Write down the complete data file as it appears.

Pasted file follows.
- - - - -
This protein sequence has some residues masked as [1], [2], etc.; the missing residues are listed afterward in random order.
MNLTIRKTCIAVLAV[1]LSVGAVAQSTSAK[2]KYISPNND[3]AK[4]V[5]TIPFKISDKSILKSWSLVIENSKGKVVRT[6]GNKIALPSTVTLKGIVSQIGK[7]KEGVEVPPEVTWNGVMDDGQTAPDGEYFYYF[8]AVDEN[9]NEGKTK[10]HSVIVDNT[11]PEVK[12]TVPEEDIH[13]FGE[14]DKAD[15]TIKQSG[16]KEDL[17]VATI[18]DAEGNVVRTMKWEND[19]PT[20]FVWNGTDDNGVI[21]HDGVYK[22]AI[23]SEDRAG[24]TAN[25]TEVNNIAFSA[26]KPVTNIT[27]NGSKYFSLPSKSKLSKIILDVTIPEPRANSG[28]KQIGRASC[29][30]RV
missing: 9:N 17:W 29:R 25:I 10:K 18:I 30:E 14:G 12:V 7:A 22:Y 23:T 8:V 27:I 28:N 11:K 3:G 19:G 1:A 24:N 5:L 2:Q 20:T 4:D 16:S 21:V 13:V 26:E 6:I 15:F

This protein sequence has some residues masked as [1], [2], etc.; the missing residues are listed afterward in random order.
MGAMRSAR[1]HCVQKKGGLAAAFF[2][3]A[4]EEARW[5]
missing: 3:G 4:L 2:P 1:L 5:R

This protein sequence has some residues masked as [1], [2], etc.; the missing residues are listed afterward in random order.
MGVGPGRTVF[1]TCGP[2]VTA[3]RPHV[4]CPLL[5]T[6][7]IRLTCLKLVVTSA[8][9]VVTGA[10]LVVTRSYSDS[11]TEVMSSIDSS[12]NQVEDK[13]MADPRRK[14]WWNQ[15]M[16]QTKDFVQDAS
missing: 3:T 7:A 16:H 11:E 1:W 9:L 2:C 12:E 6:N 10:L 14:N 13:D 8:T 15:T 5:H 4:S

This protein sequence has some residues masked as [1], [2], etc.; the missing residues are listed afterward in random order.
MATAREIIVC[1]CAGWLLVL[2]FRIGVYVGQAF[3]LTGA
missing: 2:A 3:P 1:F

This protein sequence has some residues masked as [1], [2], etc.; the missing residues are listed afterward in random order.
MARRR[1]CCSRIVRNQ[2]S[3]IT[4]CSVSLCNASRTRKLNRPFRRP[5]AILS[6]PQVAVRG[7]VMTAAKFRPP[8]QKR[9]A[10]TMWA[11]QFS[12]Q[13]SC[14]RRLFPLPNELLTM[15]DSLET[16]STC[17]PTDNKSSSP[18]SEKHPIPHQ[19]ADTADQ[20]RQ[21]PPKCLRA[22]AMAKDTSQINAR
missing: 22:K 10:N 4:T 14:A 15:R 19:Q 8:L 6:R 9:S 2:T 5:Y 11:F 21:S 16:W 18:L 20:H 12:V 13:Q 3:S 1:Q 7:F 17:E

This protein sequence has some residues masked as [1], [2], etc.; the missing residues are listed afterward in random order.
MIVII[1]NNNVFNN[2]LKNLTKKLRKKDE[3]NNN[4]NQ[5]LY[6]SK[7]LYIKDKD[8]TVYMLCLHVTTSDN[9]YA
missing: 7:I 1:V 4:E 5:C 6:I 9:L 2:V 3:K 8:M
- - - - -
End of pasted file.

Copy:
This protein sequence has some residues masked as [1], [2], etc.; the missing residues are listed afterward in random order.
MNLTIRKTCIAVLAV[1]LSVGAVAQSTSAK[2]KYISPNND[3]AK[4]V[5]TIPFKISDKSILKSWSLVIENSKGKVVRT[6]GNKIALPSTVTLKGIVSQIGK[7]KEGVEVPPEVTWNGVMDDGQTAPDGEYFYYF[8]AVDEN[9]NEGKTK[10]HSVIVDNT[11]PEVK[12]TVPEEDIH[13]FGE[14]DKAD[15]TIKQSG[16]KEDL[17]VATI[18]DAEGNVVRTMKWEND[19]PT[20]FVWNGTDDNGVI[21]HDGVYK[22]AI[23]SEDRAG[24]TAN[25]TEVNNIAFSA[26]KPVTNIT[27]NGSKYFSLPSKSKLSKIILDVTIPEPRANSG[28]KQIGRASC[29][30]RV
missing: 9:N 17:W 29:R 25:I 10:K 18:I 30:E 14:G 12:V 7:A 22:Y 23:T 8:V 27:I 28:N 11:K 3:G 19:G 1:A 24:N 5:L 2:Q 20:T 4:D 16:S 21:V 13:V 26:E 6:I 15:F

This protein sequence has some residues masked as [1], [2], etc.; the missing residues are listed afterward in random order.
MGAMRSAR[1]HCVQKKGGLAAAFF[2][3]A[4]EEARW[5]
missing: 3:G 4:L 2:P 1:L 5:R

This protein sequence has some residues masked as [1], [2], etc.; the missing residues are listed afterward in random order.
MGVGPGRTVF[1]TCGP[2]VTA[3]RPHV[4]CPLL[5]T[6][7]IRLTCLKLVVTSA[8][9]VVTGA[10]LVVTRSYSDS[11]TEVMSSIDSS[12]NQVEDK[13]MADPRRK[14]WWNQ[15]M[16]QTKDFVQDAS
missing: 3:T 7:A 16:H 11:E 1:W 9:L 2:C 12:E 6:N 10:L 14:N 13:D 8:T 15:T 5:H 4:S

This protein sequence has some residues masked as [1], [2], etc.; the missing residues are listed afterward in random order.
MATAREIIVC[1]CAGWLLVL[2]FRIGVYVGQAF[3]LTGA
missing: 2:A 3:P 1:F

This protein sequence has some residues masked as [1], [2], etc.; the missing residues are listed afterward in random order.
MARRR[1]CCSRIVRNQ[2]S[3]IT[4]CSVSLCNASRTRKLNRPFRRP[5]AILS[6]PQVAVRG[7]VMTAAKFRPP[8]QKR[9]A[10]TMWA[11]QFS[12]Q[13]SC[14]RRLFPLPNELLTM[15]DSLET[16]STC[17]PTDNKSSSP[18]SEKHPIPHQ[19]ADTADQ[20]RQ[21]PPKCLRA[22]AMAKDTSQINAR
missing: 22:K 10:N 4:T 14:A 15:R 19:Q 8:L 6:R 9:S 2:T 5:Y 11:F 21:S 16:W 18:L 20:H 12:V 13:Q 3:S 1:Q 7:F 17:E

This protein sequence has some residues masked as [1], [2], etc.; the missing residues are listed afterward in random order.
MIVII[1]NNNVFNN[2]LKNLTKKLRKKDE[3]NNN[4]NQ[5]LY[6]SK[7]LYIKDKD[8]TVYMLCLHVTTSDN[9]YA
missing: 7:I 1:V 4:E 5:C 6:I 9:L 2:V 3:K 8:M